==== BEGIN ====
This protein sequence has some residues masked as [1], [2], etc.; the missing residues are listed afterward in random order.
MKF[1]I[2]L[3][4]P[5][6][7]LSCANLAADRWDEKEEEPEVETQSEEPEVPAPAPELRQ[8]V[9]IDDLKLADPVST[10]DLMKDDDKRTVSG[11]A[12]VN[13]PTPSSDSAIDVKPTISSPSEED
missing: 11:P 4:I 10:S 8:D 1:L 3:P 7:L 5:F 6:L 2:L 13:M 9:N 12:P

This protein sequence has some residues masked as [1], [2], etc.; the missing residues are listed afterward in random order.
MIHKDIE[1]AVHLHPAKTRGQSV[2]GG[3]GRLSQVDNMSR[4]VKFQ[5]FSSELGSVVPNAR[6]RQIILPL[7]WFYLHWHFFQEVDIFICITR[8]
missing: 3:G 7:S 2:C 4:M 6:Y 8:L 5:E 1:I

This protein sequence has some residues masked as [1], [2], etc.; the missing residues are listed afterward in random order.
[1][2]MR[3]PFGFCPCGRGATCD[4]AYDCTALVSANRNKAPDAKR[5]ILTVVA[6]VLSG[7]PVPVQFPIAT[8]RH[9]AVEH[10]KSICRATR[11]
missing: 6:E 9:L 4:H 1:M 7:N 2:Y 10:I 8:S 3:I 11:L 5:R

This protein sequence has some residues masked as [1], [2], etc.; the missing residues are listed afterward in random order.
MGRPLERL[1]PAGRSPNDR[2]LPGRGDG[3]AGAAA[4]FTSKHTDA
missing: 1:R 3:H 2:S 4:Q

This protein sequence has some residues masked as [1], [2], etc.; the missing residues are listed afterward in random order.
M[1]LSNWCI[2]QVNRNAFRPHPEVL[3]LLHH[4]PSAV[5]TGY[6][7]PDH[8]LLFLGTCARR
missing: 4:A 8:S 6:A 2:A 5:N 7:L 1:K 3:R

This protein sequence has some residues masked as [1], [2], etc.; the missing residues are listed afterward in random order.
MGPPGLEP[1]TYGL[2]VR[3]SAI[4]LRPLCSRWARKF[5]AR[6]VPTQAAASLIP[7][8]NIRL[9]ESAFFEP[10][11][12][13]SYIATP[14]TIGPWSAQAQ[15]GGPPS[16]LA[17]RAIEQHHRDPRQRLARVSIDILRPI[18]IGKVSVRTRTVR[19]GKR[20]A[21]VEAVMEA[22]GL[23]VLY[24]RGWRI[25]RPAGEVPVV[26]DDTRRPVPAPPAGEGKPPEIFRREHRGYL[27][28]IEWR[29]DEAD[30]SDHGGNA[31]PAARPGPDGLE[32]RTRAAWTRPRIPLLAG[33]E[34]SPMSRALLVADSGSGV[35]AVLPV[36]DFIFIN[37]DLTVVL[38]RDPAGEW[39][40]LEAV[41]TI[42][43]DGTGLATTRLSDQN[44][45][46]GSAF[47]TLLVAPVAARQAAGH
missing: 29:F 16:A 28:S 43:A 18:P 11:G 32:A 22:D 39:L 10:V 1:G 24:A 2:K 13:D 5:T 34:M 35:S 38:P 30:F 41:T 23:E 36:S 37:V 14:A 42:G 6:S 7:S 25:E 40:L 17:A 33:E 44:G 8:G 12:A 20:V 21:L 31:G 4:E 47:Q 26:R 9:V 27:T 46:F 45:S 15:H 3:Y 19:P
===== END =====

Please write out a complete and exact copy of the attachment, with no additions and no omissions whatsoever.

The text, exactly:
This protein sequence has some residues masked as [1], [2], etc.; the missing residues are listed afterward in random order.
MKF[1]I[2]L[3][4]P[5][6][7]LSCANLAADRWDEKEEEPEVETQSEEPEVPAPAPELRQ[8]V[9]IDDLKLADPVST[10]DLMKDDDKRTVSG[11]A[12]VN[13]PTPSSDSAIDVKPTISSPSEED
missing: 11:P 4:I 10:S 8:D 1:L 3:P 7:L 5:F 6:L 2:L 13:M 9:N 12:P

This protein sequence has some residues masked as [1], [2], etc.; the missing residues are listed afterward in random order.
MIHKDIE[1]AVHLHPAKTRGQSV[2]GG[3]GRLSQVDNMSR[4]VKFQ[5]FSSELGSVVPNAR[6]RQIILPL[7]WFYLHWHFFQEVDIFICITR[8]
missing: 3:G 7:S 2:C 4:M 6:Y 8:L 5:E 1:I

This protein sequence has some residues masked as [1], [2], etc.; the missing residues are listed afterward in random order.
[1][2]MR[3]PFGFCPCGRGATCD[4]AYDCTALVSANRNKAPDAKR[5]ILTVVA[6]VLSG[7]PVPVQFPIAT[8]RH[9]AVEH[10]KSICRATR[11]
missing: 6:E 9:L 4:H 1:M 7:N 2:Y 10:I 8:S 3:I 11:L 5:R

This protein sequence has some residues masked as [1], [2], etc.; the missing residues are listed afterward in random order.
MGRPLERL[1]PAGRSPNDR[2]LPGRGDG[3]AGAAA[4]FTSKHTDA
missing: 1:R 3:H 2:S 4:Q

This protein sequence has some residues masked as [1], [2], etc.; the missing residues are listed afterward in random order.
M[1]LSNWCI[2]QVNRNAFRPHPEVL[3]LLHH[4]PSAV[5]TGY[6][7]PDH[8]LLFLGTCARR
missing: 4:A 8:S 6:A 2:A 5:N 7:L 1:K 3:R

This protein sequence has some residues masked as [1], [2], etc.; the missing residues are listed afterward in random order.
MGPPGLEP[1]TYGL[2]VR[3]SAI[4]LRPLCSRWARKF[5]AR[6]VPTQAAASLIP[7][8]NIRL[9]ESAFFEP[10][11][12][13]SYIATP[14]TIGPWSAQAQ[15]GGPPS[16]LA[17]RAIEQHHRDPRQRLARVSIDILRPI[18]IGKVSVRTRTVR[19]GKR[20]A[21]VEAVMEA[22]GL[23]VLY[24]RGWRI[25]RPAGEVPVV[26]DDTRRPVPAPPAGEGKPPEIFRREHRGYL[27][28]IEWR[29]DEAD[30]SDHGGNA[31]PAARPGPDGLE[32]RTRAAWTRPRIPLLAG[33]E[34]SPMSRALLVADSGSGV[35]AVLPV[36]DFIFIN[37]DLTVVL[38]RDPAGEW[39][40]LEAV[41]TI[42][43]DGTGLATTRLSDQN[44][45][46]GSAF[47]TLLVAPVAARQAAGH
missing: 29:F 16:A 28:S 43:A 18:P 11:G 32:A 22:D 39:L 10:V 1:G 24:A 2:K 13:D 5:T 34:M 35:S 38:P 30:F 41:T 23:E 36:S 37:V 14:A 42:G 6:S 7:S 25:E 40:L 17:A 33:E 44:G 8:G 12:A 20:V 21:L 31:G 4:E 47:Q 26:R 9:V 27:T 46:F 45:S 15:H 3:Y 19:P